Sparta to Baraboo, WI

I slept in a bit today. Usually, I’ve been waking up two or three times a night, and will use the restroom or just check the time and try to get comfortable again. Today, I only recall waking up and rolling over once at 4:30am. Even though I set my alarm for 5:30, I didn’t wake up until almost 6:20; I don’t remember if I just turned my alarm off or what. I did my usual dressing and packing routine quickly, and made it back to Trinity Lutheran Church on my bike a little before 7:00 for breakfast.

I’ve been able to sleep on my sides more comfortable lately, which is my usual preferred position, so I guess I was just catching up on much-needed good sleep, on top of the long day yesterday.

Bruce and Patti were ready to go, so I stuck around and waited to leave with Robert. We went at a very casual pace; I just used the ride as a recovery day.

The route started us off on the Elroy-Sparta State Trail. It is a rail-trail that is not paved, but the loose gravel is very minimal, and the dirt is pretty well packed, so it’s not a bad ride even on a road bike. There are three tunnels of three-fourths, one-half, and one-third of a mile, which you are required to walk through, and I used my headlamp, which was helpful.

We stopped at Gina’s Pies Are Square, a fantastic pie shop and cafe in the town of Wilton just off the trail. Jeremy, Mary, and several other riders were there as well, including Charlie, Geri, and Sally, three women from Appleton, WI who are on the tour for the week. Now I can’t decide if the pie was better here or at the A&M Cafe in Interior, SD. I’m sure in both cases, timing has a lot to do with their appeal.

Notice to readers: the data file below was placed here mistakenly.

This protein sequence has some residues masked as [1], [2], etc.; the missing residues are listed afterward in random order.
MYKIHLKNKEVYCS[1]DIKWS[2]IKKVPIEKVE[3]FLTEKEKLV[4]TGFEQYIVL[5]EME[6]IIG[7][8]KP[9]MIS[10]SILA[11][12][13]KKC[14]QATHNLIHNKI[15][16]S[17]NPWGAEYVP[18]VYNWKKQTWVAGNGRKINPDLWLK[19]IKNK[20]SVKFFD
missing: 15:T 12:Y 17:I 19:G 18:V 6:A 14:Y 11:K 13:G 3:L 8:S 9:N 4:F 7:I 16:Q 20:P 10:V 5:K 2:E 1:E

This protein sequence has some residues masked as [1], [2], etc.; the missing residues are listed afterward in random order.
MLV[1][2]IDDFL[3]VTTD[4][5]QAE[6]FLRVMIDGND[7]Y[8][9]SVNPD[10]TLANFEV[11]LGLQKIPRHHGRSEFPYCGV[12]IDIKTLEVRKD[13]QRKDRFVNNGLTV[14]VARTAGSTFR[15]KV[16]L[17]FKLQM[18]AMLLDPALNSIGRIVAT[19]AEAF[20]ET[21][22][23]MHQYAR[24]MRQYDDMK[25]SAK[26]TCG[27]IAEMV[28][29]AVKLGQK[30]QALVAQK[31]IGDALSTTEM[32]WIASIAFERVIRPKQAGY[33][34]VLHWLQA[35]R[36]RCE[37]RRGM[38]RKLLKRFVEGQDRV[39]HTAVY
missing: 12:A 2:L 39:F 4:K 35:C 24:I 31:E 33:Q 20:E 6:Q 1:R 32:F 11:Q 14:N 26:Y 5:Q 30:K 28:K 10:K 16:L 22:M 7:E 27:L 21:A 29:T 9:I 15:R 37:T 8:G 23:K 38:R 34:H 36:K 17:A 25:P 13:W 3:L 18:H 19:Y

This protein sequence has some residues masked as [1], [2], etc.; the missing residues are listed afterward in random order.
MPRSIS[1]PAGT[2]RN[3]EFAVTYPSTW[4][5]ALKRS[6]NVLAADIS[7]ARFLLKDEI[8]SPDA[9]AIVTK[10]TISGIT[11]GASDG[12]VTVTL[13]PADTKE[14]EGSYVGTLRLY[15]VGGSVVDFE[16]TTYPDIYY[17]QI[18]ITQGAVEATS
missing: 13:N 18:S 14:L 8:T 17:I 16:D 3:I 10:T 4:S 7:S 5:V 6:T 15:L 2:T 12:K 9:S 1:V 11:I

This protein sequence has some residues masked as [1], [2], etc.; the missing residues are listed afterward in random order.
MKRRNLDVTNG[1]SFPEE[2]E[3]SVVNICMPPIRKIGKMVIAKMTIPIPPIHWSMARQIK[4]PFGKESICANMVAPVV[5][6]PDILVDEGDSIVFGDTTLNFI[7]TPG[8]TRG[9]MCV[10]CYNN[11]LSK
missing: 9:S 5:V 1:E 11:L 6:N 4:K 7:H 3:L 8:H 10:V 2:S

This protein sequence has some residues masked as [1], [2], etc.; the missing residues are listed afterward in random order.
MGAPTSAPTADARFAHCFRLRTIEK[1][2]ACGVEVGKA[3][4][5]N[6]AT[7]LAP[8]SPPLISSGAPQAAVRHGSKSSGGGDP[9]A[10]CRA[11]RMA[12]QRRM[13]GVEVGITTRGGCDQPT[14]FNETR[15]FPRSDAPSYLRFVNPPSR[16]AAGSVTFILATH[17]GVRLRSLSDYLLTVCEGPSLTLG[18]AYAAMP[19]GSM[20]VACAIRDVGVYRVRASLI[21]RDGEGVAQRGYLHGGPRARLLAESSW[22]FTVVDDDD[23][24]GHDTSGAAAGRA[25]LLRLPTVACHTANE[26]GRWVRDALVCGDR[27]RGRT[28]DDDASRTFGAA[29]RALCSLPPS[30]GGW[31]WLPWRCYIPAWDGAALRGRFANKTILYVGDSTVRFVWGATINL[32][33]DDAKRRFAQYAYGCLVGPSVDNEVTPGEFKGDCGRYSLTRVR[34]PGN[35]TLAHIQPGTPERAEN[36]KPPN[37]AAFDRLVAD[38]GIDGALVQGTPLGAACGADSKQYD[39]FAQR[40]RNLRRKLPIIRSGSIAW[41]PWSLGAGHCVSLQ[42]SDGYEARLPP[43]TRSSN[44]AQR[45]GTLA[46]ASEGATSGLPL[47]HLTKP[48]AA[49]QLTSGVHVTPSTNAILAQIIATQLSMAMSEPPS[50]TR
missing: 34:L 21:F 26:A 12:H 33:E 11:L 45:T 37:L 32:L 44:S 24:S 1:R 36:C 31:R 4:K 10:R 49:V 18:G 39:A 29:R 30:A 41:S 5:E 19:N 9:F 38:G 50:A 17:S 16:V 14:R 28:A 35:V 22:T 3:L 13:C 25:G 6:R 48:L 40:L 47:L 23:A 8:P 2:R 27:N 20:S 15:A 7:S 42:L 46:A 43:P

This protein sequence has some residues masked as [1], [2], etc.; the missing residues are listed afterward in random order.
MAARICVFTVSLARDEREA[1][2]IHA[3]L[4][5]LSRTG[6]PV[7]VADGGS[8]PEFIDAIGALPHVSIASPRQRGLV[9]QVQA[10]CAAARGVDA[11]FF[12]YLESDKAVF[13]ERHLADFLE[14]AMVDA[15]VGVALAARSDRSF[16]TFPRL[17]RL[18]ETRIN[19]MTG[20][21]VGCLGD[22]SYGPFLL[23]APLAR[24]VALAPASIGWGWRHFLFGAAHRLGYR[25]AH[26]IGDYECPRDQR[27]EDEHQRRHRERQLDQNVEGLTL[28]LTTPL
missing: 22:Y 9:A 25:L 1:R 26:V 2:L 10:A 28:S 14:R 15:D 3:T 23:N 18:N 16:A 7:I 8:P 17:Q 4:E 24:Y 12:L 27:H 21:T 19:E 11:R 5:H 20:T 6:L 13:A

Lunch was at the end of the trail at mile 36 in Elroy. Then, we had the option of taking either a road route, or continuing on what is called the 400 Trail. The road route was very hilly, and the trail was 6 miles shorter, so Robert and I opted to stay on the trail. It went on for another 25 miles. We were pretty tired of trail riding by the end, but we heard the road route was pretty windy, so I think I made the right choice, considering how I felt today. We still had another 20 miles of road to cover anyway, with its fair share of hills. After the last water stop, we met George from San Diego, so I went ahead on my own.

About ten miles from Baraboo, I went through the small village of Rock Springs. As I passed through, I saw Peter sitting on the corner with Huck (from Vermont, on the tour for two weeks). I didn’t notice anything unusual, so I said “How’s it going?” and whizzed on by. I saw a bar around the corner, and there were several bikes parked out front (one of them look like Colin’s), so I thought this looked like a perfect time to stop for my first mid-ride beer.

It turn out that the people inside weren’t with our group, but were four Canadians for Thunder Bay, Ontario, doing their own cycling tour of Wisconsin. So I enjoyed a Miller Genuine Draft on tap (somebody explain that concept to me) with them as we swapped stories about our trips. During the conversation, one of them asked, “Are you with that guy sitting across the street, bleeding all over the sidewalk?” I didn’t have any idea what they were talking about.

It turns out that Huck had fallen, scraping his knee pretty badly, as well as breaking his wrist. Peter had been waiting with him for the SAG van to take him to the hospital. He got back to camp that night, all bandaged up, but feeling great, and was back on the bike the next day. I found out later that he had fallen before lunch, so he had ridden at least 35 miles in that condition before I had seen him! So for all of this, I plan to give him the weekly “Tough As Nails” award this Friday.

Finally in Baraboo after 79 miles, dinner was a fantastic buffet at the Glacier Rock Inn. A few of us went back there after Tour Talk; I had a Fat Squirrel, which is an amber ale from a local brewery.

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